Some dudes just robbed a jewelry store.  They kind of just jammed that scene in between a bunch of city hall meetings.  Killed whatever flow the show had generated up to that point.

    What’s up with this vaguely misogynistic act of comparing everything to women and mistresses? Lame, lazy or both.

    Ah, here we are at our local newspaper editor’s desk.  We’ve got ourselves a young whippersnapper who’s trying to shake her father’s omnipresent reputation and make a name for herself.  At least, I think that’s the cliche they were going for there.  Scene didn’t last too long.  Weird pacing to this show, and not in a good way.

    Oh, look at that, we’ve got some love birds.  Whoops!  Spoke too soon.  Actually, it’s Unrequited Love Bird and We’re Just Friends Bird.

    That looked like blackmail to me.  I think.  Eh, I faded out, briefly lost interest there.  Something devious happened, not compelling enough for me to undergo the great ordeal of hitting the rewind button.

    Oh hey lesbian action.

    And now we’re having a cup of tea.

    This show is doing its damn best to force me to buy into this whole tension thing they’ve got going on.  Not happening though.  There is not one character here that I give a shit about.  The writers are so damn pushy with wanting me to care about these people or THE PORT MARINA PROJECT, WHICH APPARENTLY IS A BIG FUCKING DEAL.

    Oh hey more blackmail-y looking stuff.  Now we’re back to the dudes robbing the jewelry store.  Not sure why this is important, but I’m sure it has something to do with some Very Important People who are involved with a certain port marina project that you may have heard about.

    His wife is playing cello.  I like that.  That’s nice.  I would like for more shows to have scenes where some minor character begins playing a string instrument.  I would probably have liked Frontier more if some of the barbarian renegades suddenly stopped killing people and played Satie’s Gymnopedie in a string quartet.

    Man, they sure do fit a lot of meetings into their day.  Nothing says action like snippets of boardroom discussions.  I guess if you can’t write compelling dialog, there’s always the fallback of vague little hints of something that the writers hope your imagination will mistake for compelling dialog.

    Gerard’s okay, though.  Not minding him so much anymore.  I guess it’s okay that he’s sticking around.

    Now some people are getting agitated about some stuff.  Boy, I sure hope it’s got nothing to do with the marina.

    There’s this dude who keeps showing up and wandering through the crowd while taking photos of people surreptitiously.  I think the director wanted him to give off a menacing hitman vibe, but it really just looks like a member of the Black Crowes got left behind by the tour bus and just needs to pass the time before they come back to get him.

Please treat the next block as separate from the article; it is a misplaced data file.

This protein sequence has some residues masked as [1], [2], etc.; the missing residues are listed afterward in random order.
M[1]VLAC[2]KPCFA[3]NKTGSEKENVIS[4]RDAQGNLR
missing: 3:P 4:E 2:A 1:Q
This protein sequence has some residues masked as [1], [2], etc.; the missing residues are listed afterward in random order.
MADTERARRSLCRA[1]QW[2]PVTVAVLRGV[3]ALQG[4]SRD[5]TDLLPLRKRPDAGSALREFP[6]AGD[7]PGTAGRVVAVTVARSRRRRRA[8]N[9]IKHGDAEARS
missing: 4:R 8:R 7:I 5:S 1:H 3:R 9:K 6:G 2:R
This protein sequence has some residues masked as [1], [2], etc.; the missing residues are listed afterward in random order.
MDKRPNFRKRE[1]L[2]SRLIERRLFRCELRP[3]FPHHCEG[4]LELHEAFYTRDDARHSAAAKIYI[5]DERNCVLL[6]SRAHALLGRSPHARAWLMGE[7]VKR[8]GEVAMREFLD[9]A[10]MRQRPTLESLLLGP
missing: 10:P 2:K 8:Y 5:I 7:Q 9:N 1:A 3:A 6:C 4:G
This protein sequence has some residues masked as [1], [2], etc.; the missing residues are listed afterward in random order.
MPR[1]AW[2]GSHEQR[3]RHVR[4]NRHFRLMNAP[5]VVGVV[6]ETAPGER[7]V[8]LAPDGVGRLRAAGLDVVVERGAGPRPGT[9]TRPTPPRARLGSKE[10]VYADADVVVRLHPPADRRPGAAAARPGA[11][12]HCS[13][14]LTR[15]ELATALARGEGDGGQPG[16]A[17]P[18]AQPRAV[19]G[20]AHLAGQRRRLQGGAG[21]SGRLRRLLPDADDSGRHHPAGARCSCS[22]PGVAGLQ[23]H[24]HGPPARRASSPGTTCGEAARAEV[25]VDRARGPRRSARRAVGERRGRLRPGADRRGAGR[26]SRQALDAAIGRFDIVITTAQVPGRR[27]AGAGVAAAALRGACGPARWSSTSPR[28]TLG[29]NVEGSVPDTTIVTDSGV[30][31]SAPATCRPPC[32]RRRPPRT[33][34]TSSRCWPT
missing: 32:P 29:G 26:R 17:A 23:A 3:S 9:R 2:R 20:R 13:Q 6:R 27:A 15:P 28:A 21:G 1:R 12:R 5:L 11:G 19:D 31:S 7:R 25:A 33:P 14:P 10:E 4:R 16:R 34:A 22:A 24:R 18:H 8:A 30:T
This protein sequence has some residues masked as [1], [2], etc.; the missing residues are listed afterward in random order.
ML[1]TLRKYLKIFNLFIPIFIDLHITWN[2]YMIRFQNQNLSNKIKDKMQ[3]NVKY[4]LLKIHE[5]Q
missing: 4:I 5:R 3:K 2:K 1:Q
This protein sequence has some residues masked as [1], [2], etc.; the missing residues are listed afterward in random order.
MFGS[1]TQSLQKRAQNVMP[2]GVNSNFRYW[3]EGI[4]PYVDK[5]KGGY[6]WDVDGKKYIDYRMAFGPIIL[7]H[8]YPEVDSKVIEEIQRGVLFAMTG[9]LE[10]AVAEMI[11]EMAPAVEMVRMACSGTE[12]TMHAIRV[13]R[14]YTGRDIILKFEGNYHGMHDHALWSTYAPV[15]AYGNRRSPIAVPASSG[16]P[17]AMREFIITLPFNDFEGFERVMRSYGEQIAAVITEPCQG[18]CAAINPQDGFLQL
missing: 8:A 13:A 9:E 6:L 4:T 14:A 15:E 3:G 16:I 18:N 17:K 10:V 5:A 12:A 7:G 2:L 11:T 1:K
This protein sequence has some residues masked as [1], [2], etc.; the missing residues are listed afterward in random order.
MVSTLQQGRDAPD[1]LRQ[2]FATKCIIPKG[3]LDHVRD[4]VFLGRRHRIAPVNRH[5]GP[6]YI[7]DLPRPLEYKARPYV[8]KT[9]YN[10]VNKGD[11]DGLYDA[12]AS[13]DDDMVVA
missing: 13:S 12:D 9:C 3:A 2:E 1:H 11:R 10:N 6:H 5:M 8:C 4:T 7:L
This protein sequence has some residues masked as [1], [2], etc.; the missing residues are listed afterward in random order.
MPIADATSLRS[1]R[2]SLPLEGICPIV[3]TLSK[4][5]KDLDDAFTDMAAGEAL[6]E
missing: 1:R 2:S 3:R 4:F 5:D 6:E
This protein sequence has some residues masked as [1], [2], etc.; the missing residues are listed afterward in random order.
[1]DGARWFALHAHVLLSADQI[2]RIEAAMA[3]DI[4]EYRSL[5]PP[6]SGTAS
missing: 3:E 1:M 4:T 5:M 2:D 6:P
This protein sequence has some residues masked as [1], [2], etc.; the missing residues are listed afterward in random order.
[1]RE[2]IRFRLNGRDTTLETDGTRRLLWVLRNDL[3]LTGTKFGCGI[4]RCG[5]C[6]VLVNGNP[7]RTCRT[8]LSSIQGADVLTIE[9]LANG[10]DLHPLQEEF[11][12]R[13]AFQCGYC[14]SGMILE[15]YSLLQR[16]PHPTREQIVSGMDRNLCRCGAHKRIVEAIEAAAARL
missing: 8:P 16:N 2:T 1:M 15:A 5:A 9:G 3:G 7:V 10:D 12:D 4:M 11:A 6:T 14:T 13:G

This weird thing happened with a missed call and a found phone.  It all happened really fast, and it’s not worth explaining, but it’s bad writing, and you can tell because when you see the scene, you’re gonna mumble at the tv screen, “Why aren’t you just calling her back?”

    More people getting agitated.  Oh the tension is overwhelming.  For them, at least.  Me, not so much.

    Lots of shots of the city from above.  I can sense the director thinking, “Let’s make the City like it’s one of the characters.”  Sorry, dude, that takes more than a bunch of slow pan horizon shots.

    What the hell, it just happened again!  WHY AREN’T YOU JUST CALLING THEM BACK?  DOES YOUR PHONE ONLY RECEIVE CALLS?  ARE YOU NOT ABLE TO CALL OUT?  WHAT KIND OF JACKED UP CELL PHONE PLAN ARE YOU ON?  AND DO THEY NOT LEAVE VOICE MAIL MESSAGES IN MARSEILLES?

    Ah, nice, more cello from the wife.  I like her.  I mean, she’s pretty annoying actually.  But she plays the cello, and so I’m pretty forgiving for all her other faults.

    Great.  Another boardroom meeting.

    Okay, someone just got thrown off a cliff.  That was kind of random.

    Awesome, some boardroom politician looking types are voting about something.  Again.

    Gerard Depardeu is making angry faces in a conference room at his golden boy protoge.  I think this is supposed to be A Very Big Moment.

    OMFG… the port marina project just landed in the crapper.

    I think I’m gonna write that off as a happy ending and pretend there are no more episodes of the show.  I might keep it in my List however, just in case I’m shut-in with a cold and get desperate for something to watch.